• 6. John R. Wible, Editor. Sources: Southern Baptist Uniform Sunday School Lesson and Commentary, Summer, 2014; Southern Bap- tist Advanced Bible Study and Southern Baptist Biblical Illustrator, selected articles; Herschel Hobbs Commentary and Family Bi- ble Study, except where noted. Page 6 Trials have a threefold purpose, according to Peter. First, they prove the genuineness of your faith. It describes what is left after going through suffering. The genuine faith will reveal a positive attitude, a hopeful spirit, and a praiseful worship. The key word here is faith. Believers’ response to trials reveals whether or not their faith is authentic. Trials often destroy the lives of those without faith; but for those trusting in Jesus, trials will actually strengthen their faith. Second, they purify one’s faith. Peter used the analogy of gold that is tested or refined by fire. God uses trials to remove the impurities from our lives so that our faith is more precious. Supposedly, a goldsmith would leave the gold in the fiery heat until the gold became so pure he could see his reflection in it. Per- haps God chooses to keep us in the purifying fire until He sees the reflection of His Son. A purified faith is more valuable than gold because gold perishes or is temporary, whereas faith is eternal. Third, they praise, glory, and honor Jesus both now and at His return. The word praise means to extol, honor, acclaim, and express approval. But praise is incomplete if we only acknowledge blessings. Genuine praise realizes that in all things God deserves to be praised, in both the good and the bad, the pleasant and the persecution. To praise Jesus in the face of trials is to acknowledge His sovereignty, His plan, His pres- ence, and His power. We praise Jesus now and we will praise Him ultimately at the revelation of Jesus Christ, His second coming, when He comes for His own. 1 Peter 1:8-9,13 8 You love Him, though you have not seen Him. And though not seeing Him now, you believe in Him and rejoice with inexpressible and glorious joy, 9 because you are receiving the goal of your faith, the salvation of your souls. ................................ 13 Therefore, with your minds ready for action, be serious and set your hope completely on the grace to be brought to you at the revelation of Jesus Christ. KEY WORD: Hope (v. 13)—Peter used hope in much the same way Paul used faith, as trust in God for the future. It is the certainty God is working, not mere wishful thinking. Peter transitioned from the future return of Jesus Christ, when his readers will see Jesus in physical form, to its implications for living in the present. How should they live now, though you have not seen Him? This statement refers to the fact Peter’s readers were in Asia Minor. Contrary to Peter, it is unlikely many recipients, if any at all, had ever seen Jesus in the flesh. Peter’s observations to his readers still instruct us today. First, love Him. Peter wasn’t commanding his readers to love Jesus; he was commending them for lov- ing Jesus. Their trials and testing had not made them miserable but instead had prompted them to love Je- sus more. These believers showed that even though they were experiencing trials, it brought out the best in them—love.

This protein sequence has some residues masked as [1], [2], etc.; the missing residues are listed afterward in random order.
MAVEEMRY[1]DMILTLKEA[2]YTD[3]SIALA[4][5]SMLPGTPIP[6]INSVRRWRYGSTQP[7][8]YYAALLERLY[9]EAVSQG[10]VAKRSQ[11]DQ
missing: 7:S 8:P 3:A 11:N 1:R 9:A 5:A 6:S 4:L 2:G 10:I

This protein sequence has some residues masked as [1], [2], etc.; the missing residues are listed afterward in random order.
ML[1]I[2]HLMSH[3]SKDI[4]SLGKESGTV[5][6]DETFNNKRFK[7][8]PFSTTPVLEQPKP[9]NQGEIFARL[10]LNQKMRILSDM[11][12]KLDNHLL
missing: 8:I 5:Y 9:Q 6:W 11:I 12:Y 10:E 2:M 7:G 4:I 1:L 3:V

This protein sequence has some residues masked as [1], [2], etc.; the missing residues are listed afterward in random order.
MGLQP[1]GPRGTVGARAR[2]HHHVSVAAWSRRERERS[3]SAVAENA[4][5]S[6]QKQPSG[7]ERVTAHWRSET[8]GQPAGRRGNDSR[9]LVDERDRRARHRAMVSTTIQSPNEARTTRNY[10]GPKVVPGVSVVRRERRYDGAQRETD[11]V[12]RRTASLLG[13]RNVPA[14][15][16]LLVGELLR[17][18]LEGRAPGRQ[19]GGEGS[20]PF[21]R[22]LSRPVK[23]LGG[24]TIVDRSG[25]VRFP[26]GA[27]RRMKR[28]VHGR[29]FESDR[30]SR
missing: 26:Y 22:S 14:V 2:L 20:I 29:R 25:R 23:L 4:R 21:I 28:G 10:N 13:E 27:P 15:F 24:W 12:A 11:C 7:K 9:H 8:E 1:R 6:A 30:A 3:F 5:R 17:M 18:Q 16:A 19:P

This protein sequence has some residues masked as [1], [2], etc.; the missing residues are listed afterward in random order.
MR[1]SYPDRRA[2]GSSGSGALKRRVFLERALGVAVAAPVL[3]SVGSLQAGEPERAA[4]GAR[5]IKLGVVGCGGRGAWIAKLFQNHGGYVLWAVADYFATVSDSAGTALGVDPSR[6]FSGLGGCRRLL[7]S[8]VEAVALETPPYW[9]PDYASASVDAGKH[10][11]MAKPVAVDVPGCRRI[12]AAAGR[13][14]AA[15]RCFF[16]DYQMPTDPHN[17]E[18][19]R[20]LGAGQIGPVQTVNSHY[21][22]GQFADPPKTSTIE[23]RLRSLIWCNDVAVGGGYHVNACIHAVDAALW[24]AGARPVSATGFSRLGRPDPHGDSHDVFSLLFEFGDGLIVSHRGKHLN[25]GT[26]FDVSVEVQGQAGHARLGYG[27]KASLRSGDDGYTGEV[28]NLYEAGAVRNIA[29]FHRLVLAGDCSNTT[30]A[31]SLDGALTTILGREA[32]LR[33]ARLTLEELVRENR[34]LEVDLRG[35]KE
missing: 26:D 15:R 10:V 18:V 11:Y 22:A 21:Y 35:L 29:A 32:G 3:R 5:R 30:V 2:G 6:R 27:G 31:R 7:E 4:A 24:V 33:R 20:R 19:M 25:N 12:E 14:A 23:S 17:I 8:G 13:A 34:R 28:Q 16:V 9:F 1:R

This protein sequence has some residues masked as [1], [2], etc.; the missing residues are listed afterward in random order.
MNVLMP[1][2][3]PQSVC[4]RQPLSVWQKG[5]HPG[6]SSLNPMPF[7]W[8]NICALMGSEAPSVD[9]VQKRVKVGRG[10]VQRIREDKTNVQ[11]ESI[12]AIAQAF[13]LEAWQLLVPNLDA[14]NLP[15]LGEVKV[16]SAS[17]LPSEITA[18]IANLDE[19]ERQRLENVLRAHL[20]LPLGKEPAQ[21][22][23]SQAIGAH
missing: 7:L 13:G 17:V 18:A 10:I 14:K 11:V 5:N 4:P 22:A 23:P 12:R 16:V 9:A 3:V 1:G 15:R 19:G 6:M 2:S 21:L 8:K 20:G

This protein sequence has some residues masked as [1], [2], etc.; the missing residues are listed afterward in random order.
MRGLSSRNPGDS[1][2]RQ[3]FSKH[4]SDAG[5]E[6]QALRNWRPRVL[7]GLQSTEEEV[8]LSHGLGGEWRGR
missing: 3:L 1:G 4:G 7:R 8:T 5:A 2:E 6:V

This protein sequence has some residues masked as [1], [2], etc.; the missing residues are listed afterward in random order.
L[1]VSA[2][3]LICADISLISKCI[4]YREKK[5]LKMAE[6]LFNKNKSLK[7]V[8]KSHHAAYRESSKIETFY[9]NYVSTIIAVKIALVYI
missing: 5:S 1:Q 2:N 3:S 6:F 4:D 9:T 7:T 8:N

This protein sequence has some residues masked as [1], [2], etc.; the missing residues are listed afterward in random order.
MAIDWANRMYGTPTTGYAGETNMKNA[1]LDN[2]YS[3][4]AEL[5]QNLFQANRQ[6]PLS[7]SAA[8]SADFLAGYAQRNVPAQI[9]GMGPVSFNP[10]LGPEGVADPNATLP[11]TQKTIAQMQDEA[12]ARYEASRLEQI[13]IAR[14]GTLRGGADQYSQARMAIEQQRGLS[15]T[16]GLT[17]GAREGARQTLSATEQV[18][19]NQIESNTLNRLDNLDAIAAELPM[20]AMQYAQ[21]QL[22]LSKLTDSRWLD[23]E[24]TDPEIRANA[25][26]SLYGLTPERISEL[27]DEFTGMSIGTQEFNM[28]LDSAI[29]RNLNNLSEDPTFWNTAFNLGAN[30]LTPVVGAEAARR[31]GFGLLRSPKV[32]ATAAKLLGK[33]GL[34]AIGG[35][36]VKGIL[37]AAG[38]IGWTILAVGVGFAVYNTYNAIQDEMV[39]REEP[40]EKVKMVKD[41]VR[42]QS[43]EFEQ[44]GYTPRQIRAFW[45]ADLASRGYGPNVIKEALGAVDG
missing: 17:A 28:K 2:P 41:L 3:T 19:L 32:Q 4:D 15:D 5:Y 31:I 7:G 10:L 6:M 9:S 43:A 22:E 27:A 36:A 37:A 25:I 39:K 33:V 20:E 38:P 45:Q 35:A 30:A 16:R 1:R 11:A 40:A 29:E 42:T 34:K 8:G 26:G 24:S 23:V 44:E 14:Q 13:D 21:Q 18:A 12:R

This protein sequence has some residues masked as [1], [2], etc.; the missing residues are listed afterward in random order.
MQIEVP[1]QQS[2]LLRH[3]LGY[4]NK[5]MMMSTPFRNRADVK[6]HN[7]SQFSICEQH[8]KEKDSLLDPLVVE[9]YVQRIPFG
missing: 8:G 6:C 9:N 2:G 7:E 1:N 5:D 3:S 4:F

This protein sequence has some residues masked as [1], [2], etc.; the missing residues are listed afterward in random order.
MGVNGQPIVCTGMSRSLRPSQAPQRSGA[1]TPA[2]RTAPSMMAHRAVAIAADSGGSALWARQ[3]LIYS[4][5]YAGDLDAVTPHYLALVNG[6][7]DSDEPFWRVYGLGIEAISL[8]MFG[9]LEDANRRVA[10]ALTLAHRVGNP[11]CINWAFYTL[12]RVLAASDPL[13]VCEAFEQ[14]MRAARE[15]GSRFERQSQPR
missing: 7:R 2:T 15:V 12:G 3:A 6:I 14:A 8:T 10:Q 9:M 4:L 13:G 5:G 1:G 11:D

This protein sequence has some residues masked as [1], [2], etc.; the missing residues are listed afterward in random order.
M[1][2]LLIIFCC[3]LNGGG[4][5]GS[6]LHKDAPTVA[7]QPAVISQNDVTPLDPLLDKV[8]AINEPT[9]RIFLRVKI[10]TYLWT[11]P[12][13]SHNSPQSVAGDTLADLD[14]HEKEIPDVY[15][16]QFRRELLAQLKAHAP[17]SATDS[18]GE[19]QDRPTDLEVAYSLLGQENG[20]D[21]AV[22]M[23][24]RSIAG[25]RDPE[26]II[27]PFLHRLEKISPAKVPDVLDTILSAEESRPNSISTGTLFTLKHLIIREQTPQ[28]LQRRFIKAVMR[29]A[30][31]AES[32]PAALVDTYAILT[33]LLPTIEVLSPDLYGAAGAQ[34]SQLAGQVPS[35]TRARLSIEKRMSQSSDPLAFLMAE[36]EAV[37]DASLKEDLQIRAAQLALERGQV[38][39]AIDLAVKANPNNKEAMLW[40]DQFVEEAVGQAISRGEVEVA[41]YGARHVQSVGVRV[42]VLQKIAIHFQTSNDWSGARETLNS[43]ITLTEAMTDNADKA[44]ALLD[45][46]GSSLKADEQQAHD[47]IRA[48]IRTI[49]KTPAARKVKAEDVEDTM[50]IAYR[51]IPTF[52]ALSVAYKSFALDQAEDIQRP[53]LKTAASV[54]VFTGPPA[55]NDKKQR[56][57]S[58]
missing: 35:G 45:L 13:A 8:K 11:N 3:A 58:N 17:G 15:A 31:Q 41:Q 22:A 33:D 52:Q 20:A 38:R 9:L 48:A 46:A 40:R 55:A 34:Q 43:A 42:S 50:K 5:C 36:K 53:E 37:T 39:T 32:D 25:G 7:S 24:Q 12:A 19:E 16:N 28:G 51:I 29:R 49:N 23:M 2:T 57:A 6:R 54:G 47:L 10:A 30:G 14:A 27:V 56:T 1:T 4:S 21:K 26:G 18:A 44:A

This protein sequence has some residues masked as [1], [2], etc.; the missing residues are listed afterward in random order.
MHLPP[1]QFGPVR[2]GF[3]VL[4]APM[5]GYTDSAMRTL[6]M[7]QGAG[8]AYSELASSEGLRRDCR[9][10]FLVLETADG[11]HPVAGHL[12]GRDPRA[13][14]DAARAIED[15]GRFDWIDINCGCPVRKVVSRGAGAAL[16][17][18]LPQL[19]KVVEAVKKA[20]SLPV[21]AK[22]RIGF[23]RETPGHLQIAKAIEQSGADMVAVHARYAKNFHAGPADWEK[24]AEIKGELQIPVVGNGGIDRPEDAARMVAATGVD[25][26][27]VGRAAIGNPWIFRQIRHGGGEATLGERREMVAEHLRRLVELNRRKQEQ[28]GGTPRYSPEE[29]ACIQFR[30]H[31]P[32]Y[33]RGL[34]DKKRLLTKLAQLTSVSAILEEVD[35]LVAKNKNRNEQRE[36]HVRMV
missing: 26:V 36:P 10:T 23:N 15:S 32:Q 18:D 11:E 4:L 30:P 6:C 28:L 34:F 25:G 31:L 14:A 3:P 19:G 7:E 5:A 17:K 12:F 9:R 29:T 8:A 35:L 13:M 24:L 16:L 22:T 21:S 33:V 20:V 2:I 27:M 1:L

• 7. John R. Wible, Editor. Sources: Southern Baptist Uniform Sunday School Lesson and Commentary, Summer, 2014; Southern Bap- tist Advanced Bible Study and Southern Baptist Biblical Illustrator, selected articles; Herschel Hobbs Commentary and Family Bi- ble Study, except where noted. Page 7 Second, believe in Him. Again, believing is not based on seeing; rather it is walking in faith, trusting in Jesus each step of the way. We live by faith not be sight. God knows what is best for us and He is doing what is best for us. But we must trust Him in faith, obeying His Word regardless of costs or potential re- percussions. Such faith, along with our love for God, will work together to strengthen hope. Where faith in God and love for God dwell, one will find unshakable hope and confidence in the future—assurance the best is yet to come. Third, rejoice in Christ, revealing how believers are to live now. Believers can rejoice in Christ though they do not see Him now. This may be the greatest evidence of faith, especially when one is encountering various trials. When we rejoice in the midst of trials, we might not be happy for them, but we are confi- dent that God is at work through them. Rejoicing comes as we center our minds and our hearts on Jesus. We look past the events, focusing on the person of Jesus. Rejoicing is always dependent on living in a vi- tal, growing relationship with Christ. Where Jesus is, there is authentic joy. This joy that Peter wrote about is inexpressible. Sometimes we don’t know why we are joyful when suffering and pain is all around us. The joy is also glorious. The word links the word glory in verse 7, suggesting a future glory when Jesus is revealed—when we can see Him—is intended. So this attitude and action has both a present and future reality. Loving, believing, and rejoicing in Christ has intended outcomes that are real. When we live rightly in the face of trials, we can experience in the present some of the future glory. When believers face trials with adoration for Jesus, trust in His plan, and express an attitude of joy, then benefits occur. One is: You are receiving the goal of your faith. The word goal has the idea of result, consummation, or product of faith. Two is: the salvation of your souls. Peter was not thinking of soul in contrast to body. The word souls is a reference to the whole person, including body, life, and self-identity. Salvation in the New Tes- tament impacts the total person, not just the “spiritual” part, but the mental, physical, and emotional parts, too—the whole person. Therefore, as verse 13 begins, recounts all of verses 1-12. Peter challenged his readers, even as they faced trials, to live godly lives, beginning with the mind: with your minds ready for action. Literally, this command was to “gird up the loins of your minds.” In contemporary language, it might be said, “Clean up your mind. Have a disciplined thought life.” The image is of ancient man, wearing a long robe, needing to run or do some serious work, gathering up then tucking his robe under his belt, so he could be free to move easier. For the believer to get his or her mind ready for action meant to clear the mind of any un- healthy or ungodly thoughts that could sidetrack one from holy living. Being serious meant being composed, judicious, or self-controlled. In Peter’s day, this action included not only avoiding intoxication but also a lifestyle fitting of a sober person, that is, with proper decorum and dignity—the polar opposite of the impaired, bumbling, out-of-control nature of intoxication.